Organic

NONE of Better Together Farms' produce is certified organic as of April 2019. While we still follow the organic standards as much as possible, I realized that the community-building part of our "Better Together" values means we will never be so large or so removed from our customers that our customers would value certification over seeing for themselves or talking to us about how we raise their food. 

What does "certified organic" mean?

Skinny: No synthetic fertilizers, chemicals, genetically modified organisms, sewage sludge or ionizing radiation can be used in the production of organic foods. Organic livestock must be fed only organic feed (without animal byproducts) and added hormones cannot be used. Animals may not be raised in cages or confined feedlots, must have access to the outdoors, and ruminants must have access to pasture. Livestock transport time is also limited.

For more consumer-friendly information, see ThinkCanadaOrganic.ca.

What is Regulated? Due to the prevalence of pesticides in conventional North American agriculture, Canadian organic standards regulate how food is produced and endeavour to minimize the potential for contamination. (In contrast, some organic regimes in other countries test a sample of the final produce for pesticide content.) Details can be found in "Organic Production Systems - General Principles and Management Standards" document from the Public Service and Procurement Canada website. Canada's National Organic Standards are this document plus the "Permitted Substances List" also found at the above link.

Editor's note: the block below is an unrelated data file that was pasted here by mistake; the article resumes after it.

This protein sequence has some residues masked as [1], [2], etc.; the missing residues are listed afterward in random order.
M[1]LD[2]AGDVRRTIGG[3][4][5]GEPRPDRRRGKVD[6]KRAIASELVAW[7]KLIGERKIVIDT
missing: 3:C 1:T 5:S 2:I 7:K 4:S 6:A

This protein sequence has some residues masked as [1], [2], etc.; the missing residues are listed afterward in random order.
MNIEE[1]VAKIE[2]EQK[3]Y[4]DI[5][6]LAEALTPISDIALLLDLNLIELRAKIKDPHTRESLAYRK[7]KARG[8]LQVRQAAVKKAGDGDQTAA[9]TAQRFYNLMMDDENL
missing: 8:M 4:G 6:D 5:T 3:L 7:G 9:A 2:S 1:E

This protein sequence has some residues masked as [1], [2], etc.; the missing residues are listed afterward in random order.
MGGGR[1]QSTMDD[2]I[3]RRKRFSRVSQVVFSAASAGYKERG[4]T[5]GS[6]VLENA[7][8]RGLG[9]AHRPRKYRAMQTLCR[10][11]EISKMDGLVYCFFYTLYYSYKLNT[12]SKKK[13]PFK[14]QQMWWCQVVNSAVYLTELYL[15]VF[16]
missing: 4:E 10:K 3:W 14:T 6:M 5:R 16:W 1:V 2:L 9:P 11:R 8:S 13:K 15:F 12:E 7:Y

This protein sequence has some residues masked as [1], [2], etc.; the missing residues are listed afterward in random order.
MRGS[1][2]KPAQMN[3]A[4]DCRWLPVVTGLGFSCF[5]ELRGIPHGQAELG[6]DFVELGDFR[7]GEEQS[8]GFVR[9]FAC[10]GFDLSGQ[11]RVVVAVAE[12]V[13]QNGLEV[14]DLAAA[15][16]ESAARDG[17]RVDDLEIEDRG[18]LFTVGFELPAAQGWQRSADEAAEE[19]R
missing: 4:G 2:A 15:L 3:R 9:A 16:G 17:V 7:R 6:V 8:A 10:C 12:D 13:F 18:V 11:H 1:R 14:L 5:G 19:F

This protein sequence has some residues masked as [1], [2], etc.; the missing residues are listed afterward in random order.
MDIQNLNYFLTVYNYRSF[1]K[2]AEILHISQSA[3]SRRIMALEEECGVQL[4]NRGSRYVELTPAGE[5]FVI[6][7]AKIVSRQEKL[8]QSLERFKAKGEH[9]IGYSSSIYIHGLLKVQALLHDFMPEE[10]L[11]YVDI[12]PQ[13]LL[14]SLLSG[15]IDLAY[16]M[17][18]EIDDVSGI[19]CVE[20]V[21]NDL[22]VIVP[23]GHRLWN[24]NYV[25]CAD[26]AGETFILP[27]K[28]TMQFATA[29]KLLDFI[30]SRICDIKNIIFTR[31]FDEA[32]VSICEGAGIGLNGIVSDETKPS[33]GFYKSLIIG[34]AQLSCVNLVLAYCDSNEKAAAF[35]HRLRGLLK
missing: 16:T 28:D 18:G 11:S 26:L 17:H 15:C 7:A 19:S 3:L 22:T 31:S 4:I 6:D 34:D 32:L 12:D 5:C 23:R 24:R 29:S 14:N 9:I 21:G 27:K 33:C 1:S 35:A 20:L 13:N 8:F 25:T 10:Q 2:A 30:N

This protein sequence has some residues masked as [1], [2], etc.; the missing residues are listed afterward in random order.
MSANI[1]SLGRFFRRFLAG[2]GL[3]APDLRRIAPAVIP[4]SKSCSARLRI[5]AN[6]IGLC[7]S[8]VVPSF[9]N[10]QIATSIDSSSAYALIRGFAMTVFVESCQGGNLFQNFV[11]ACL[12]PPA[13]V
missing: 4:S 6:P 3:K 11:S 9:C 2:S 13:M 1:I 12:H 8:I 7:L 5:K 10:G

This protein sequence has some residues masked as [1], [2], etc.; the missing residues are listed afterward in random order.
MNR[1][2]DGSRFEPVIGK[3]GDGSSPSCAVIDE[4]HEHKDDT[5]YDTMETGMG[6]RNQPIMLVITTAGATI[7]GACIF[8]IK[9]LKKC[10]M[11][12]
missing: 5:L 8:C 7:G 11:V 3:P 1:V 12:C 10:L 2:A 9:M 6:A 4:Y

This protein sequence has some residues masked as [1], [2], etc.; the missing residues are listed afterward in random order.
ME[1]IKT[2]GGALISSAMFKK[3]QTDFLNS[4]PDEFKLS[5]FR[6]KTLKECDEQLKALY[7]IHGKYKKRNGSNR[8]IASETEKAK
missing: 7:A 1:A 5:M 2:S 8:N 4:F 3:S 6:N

Regulation and Enforcement: Standards for organics in Canada are set at the national level and enforced by independent certifying bodies. Ontario products sold interprovincially or internationally as organic must meet the Canadian National Organic Standards. Certification includes annual submission of an organic system plan and third party inspection of farm fields and processing facilities. Note the loophole: "organic" is not defined for Ontario products sold within Ontario, so anyone in those circumstances can say their product is "organic".

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